56–59 Weeks: What to Expect From Your Kitten
How to Give Your Cat a Massage
Massage has the same beneficial effects for cats as it does for humans: It brings relaxation, lowers blood pressure, and releases brain chemicals that result in a positive state of mind. Massage can also help you get to know your cat's body so that you will notice quickly if any strange lumps and bumps develop.
Wash your hands before starting the massage. Make sure your fingernails are shorter than the ends of your fingertips so you don't hurt your cat. If you don't want to clip your fingernails, use the pads of your fingers and be very careful about how much pressure you apply.
Get your cat comfortable on your lap. Many cats love to have their ears and chin scratched, so start off with these areas. You will know if your cat is contented by the way he tilts his head back and closes his eyes.
Once your cat is comfortable, stroke him from head to tail a few times. Gently rub his temples and the sides of his head. Do not apply pressure. Just a simple rub on each temple will suffice.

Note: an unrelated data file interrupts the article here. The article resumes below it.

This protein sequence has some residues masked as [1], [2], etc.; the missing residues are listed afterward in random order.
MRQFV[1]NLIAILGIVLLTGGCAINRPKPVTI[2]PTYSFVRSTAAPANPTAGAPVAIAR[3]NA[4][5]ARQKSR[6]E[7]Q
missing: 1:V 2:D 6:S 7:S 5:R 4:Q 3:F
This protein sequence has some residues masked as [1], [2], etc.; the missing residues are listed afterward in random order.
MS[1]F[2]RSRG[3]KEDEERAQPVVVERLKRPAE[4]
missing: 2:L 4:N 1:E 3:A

Work your way down to your cat's shoulders and neck. When you massage your cat's shoulders, you will notice that there is a hollow area between and beneath the shoulder blades. Work around these areas gently, using soft circular movements.
Many cats love to have their backs stroked in one simple movement that goes from head to tip of the tail, so do this a few times. Then make gentle circular motions down your cat's back next to his spine. Focus most of your attention on your cat's upper back; most cats prefer not to get a lot of touching on the lower back and hips.
Do not use massage oils or lotions. Be very gentle in order to avoid causing injury to your cat.
For more information, read Cat Massage by Bo Lundberg and Nicola Routledge or Cat Massage: A Whiskers to Tail Guide to Your Cat's Ultimate Petting Experience by Maryjean Ballner.